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Dynamics and regulation of the southern brook trout (Salvelinus fontinalis) population in an Appalachian streamAuthor(s): Gary D. Grossman; Robert E. Ratajczak; C. Michael Wagner; J. Todd Petty
Source: Freshwater Biology 55:1494–1508
Publication Series: Scientific Journal (JRNL)
Station: Southern Research Station
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Description1. We used information theoretic statistics [Akaike’s Information Criterion (AIC)] and regression analysis in a multiple hypothesis testing approach to assess the processes capable of explaining long-term demographic variation in a lightly exploited brook trout population in Ball Creek, NC. We sampled a 100-m-long second-order site during both spring and autumn 1991–2004, using three-pass electrofishing. 2. Principle component analysis indicated that the site had lower average velocity, greater amounts of depositional substrata and lower amount of erosional substrata during the 1999–2002 drought than in non-drought years. In addition, drought years had lower flows, and lower variation in flows, than non-drought years. 3. Both young-of-the-year (YOY) and adult densities varied by an order of magnitude during the study. AIC analysis conducted on regressions of per capita rate of increase versus various population and habitat parameters for the population, adults and YOY, for both spring and autumn data sets, indicated that simple density dependence almost always was the only interpretable model with Akaike weights (wi) ranging from 0.262 to 0.836. 4. Growth analyses yielded more variable results, with simple density dependence being the only interpretable model for both adult spring data (wi = 0.999) and YOY autumn data (wi = 0.905), and positive density dependence (wi = 0.636) and simple density independence (wi = 0.241) representing interpretable models for spring YOY data. 5. We detected a significant stock–recruitment relationship between both spring and autumn densities of adults in year t and autumn YOY density in year t + 1. Finally, spring YOY density was positively correlated with both autumn YOY density and spring mean YOY standard length (SL), suggesting that processes affecting recruitment show residual effects at least in the first year of life. This population appears to be regulated primarily by density-dependent processes, although high flows also negatively affected mean SLs of YOY.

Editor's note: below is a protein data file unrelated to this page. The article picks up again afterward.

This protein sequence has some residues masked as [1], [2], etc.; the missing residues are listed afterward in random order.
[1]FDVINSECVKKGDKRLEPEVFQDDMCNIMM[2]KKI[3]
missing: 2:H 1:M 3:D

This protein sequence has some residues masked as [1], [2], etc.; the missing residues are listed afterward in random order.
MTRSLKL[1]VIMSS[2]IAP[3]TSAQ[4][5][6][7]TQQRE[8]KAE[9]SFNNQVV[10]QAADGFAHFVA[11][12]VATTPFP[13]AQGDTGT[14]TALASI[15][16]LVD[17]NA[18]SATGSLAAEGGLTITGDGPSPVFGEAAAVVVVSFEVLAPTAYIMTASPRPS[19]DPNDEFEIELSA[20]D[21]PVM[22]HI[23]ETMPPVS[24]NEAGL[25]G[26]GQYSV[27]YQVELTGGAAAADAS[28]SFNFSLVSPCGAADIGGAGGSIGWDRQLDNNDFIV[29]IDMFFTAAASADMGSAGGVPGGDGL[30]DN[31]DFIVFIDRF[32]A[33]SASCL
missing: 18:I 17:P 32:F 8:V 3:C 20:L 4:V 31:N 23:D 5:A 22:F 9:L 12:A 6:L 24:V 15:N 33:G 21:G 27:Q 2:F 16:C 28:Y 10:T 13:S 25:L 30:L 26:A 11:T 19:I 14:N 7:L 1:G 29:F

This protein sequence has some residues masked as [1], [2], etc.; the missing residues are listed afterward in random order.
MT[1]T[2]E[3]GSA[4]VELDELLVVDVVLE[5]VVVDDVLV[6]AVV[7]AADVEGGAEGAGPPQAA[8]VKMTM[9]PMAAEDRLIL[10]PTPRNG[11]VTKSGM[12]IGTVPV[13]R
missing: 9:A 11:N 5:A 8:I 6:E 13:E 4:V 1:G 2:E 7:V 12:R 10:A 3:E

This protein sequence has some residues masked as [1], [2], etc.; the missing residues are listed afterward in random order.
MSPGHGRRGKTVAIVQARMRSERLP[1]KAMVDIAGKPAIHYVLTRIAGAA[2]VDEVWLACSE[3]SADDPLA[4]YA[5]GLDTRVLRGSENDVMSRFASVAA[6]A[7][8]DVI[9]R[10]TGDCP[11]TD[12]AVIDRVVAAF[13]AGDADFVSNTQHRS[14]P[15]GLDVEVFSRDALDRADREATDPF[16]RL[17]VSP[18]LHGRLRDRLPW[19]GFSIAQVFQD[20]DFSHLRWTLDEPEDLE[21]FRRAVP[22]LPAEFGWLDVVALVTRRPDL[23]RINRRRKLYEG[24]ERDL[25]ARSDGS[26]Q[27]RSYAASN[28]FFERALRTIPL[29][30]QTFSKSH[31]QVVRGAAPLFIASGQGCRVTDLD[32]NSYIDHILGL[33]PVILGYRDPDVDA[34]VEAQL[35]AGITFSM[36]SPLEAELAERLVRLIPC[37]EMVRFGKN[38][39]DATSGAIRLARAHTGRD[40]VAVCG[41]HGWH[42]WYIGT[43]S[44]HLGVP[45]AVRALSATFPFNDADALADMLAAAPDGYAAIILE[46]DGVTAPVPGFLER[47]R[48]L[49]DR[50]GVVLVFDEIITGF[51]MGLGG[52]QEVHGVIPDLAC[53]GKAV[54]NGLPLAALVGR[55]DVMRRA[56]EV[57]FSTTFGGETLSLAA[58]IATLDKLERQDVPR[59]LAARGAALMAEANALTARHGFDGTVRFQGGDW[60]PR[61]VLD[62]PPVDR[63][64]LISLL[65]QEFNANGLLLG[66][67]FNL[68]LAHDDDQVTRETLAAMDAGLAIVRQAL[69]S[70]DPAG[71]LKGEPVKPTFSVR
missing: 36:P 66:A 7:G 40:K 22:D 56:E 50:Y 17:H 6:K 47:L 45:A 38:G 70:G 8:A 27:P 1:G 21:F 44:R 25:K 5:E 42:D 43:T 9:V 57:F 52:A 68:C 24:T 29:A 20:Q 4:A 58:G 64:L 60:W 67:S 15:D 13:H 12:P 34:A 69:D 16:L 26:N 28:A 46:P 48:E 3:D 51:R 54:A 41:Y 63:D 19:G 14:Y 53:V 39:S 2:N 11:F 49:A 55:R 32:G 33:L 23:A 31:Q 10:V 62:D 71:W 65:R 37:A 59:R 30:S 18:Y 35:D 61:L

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CitationGrossman, Gary D.; Ratajczak, Robert E.; Wagner, C. Michael; Petty, J. Todd. 2010. Dynamics and regulation of the southern brook trout (Salvelinus fontinalis) population in an Appalachian stream. Freshwater Biology 55:1494–1508. doi: 10.1111/j.1365-2427.2009.02361.x
Keywordsdensity dependence, density independence, floods and droughts, long-term population studies, population regulation, stream fish
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